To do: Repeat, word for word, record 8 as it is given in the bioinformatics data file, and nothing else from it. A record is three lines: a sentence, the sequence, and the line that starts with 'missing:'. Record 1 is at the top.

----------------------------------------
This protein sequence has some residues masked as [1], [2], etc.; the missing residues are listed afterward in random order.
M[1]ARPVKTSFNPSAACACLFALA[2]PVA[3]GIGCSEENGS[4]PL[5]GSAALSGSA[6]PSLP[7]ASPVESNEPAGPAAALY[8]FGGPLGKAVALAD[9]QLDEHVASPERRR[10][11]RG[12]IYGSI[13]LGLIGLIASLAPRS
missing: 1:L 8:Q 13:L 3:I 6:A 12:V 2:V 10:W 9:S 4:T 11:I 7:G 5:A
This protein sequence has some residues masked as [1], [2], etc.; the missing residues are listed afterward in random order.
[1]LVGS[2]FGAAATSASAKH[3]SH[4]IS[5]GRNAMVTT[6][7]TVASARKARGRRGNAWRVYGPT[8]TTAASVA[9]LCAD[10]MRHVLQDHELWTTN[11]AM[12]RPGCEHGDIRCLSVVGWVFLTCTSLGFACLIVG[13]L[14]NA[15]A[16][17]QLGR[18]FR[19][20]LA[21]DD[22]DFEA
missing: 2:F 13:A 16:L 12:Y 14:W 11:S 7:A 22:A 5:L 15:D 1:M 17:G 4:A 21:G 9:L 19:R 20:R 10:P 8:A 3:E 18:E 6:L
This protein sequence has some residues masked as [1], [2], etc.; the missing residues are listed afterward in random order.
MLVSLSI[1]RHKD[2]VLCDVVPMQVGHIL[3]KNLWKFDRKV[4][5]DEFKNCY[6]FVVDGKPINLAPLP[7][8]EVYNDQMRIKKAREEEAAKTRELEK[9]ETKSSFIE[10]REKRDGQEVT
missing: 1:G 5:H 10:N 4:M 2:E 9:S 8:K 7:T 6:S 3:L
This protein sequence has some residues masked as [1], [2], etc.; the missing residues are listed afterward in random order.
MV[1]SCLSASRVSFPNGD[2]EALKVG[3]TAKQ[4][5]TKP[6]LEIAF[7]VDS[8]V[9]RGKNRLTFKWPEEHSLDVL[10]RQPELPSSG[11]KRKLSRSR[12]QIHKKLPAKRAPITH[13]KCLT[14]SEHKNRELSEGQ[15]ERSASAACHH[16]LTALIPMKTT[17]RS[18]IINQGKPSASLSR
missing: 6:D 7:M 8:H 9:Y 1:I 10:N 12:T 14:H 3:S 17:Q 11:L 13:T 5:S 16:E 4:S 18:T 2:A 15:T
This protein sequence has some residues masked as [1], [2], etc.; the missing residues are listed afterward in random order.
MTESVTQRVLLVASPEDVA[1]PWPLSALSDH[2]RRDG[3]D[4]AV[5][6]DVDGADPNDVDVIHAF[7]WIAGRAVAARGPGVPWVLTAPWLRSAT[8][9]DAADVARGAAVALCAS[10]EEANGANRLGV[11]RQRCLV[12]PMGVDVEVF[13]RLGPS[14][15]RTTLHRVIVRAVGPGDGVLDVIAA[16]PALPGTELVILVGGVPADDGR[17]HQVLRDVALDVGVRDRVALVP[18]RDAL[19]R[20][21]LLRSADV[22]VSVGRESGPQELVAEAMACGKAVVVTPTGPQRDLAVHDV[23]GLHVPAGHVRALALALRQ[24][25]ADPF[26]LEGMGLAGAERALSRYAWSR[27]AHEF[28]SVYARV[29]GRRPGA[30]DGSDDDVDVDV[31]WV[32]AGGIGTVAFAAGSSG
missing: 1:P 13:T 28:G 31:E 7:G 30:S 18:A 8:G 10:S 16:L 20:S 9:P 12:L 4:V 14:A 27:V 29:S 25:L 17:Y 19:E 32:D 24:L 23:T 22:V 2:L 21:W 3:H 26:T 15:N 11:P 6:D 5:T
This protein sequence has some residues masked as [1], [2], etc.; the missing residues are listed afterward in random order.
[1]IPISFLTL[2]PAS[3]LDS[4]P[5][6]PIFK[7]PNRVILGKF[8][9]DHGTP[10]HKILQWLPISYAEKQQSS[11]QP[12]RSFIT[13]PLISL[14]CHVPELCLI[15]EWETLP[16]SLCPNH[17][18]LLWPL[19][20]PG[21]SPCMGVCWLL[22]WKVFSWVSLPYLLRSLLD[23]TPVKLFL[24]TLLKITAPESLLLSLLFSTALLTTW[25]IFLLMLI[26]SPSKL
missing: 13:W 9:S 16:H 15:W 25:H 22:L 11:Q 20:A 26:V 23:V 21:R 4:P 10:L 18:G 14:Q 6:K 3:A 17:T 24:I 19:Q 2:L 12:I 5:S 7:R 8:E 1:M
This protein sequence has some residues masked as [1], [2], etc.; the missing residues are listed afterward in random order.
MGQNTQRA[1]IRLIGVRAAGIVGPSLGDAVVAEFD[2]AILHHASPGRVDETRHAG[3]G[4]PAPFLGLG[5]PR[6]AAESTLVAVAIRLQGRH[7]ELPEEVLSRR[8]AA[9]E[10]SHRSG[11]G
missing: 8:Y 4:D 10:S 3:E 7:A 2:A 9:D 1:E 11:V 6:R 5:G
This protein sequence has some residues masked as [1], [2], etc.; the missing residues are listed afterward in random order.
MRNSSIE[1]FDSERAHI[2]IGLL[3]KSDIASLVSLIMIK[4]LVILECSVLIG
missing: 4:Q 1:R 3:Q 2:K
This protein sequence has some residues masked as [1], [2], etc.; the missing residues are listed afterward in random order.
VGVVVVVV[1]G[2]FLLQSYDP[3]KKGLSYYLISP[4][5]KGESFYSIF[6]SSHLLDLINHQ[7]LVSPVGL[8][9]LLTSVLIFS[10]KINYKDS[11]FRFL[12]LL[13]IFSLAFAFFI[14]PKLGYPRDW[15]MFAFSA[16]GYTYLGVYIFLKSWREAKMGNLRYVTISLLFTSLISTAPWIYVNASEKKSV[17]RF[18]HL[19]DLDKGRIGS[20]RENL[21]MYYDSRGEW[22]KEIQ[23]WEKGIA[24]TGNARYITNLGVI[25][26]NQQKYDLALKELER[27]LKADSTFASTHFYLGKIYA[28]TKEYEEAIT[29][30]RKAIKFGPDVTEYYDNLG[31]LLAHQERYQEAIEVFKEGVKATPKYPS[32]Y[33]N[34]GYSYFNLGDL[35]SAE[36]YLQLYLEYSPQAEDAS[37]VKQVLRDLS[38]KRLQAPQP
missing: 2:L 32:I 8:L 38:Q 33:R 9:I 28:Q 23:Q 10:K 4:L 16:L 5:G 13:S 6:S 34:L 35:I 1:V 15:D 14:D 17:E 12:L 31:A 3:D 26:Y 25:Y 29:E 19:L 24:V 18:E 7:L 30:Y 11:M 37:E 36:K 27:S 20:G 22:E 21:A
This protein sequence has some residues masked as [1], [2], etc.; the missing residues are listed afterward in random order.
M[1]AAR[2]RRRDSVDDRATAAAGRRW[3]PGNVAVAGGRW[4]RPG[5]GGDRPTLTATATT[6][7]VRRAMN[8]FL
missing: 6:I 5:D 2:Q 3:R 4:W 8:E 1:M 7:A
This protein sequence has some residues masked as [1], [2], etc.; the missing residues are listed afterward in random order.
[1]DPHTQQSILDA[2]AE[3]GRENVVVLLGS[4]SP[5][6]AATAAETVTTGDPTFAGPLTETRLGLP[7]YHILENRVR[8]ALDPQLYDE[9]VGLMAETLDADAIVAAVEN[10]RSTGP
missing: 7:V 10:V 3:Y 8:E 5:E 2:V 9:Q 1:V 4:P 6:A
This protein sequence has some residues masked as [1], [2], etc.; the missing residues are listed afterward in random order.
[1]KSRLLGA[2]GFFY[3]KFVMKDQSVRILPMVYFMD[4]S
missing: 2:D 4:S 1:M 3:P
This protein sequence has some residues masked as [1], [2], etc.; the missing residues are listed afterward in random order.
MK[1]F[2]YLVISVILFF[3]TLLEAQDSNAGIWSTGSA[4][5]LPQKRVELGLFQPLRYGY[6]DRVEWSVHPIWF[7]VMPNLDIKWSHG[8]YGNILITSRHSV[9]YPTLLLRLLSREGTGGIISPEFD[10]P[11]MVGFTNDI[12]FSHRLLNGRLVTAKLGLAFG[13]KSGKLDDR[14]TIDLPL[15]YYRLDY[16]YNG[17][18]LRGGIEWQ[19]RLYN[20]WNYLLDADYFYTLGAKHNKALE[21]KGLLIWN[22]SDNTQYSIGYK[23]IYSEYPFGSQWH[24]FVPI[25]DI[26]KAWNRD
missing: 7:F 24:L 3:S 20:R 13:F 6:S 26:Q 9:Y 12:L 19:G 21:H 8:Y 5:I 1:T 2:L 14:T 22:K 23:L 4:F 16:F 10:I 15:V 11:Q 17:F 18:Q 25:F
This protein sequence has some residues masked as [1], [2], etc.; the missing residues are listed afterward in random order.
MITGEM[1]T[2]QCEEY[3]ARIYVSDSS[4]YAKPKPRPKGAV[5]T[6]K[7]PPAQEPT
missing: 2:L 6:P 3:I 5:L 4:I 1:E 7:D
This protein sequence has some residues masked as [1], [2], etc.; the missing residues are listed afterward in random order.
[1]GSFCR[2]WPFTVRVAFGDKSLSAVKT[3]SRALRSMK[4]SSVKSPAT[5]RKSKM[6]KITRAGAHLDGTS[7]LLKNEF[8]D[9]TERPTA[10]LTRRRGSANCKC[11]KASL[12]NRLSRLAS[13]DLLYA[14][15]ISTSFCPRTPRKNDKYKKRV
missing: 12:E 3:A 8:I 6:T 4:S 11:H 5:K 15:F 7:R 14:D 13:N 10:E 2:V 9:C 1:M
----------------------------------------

This protein sequence has some residues masked as [1], [2], etc.; the missing residues are listed afterward in random order.
MRNSSIE[1]FDSERAHI[2]IGLL[3]KSDIASLVSLIMIK[4]LVILECSVLIG
missing: 4:Q 1:R 3:Q 2:K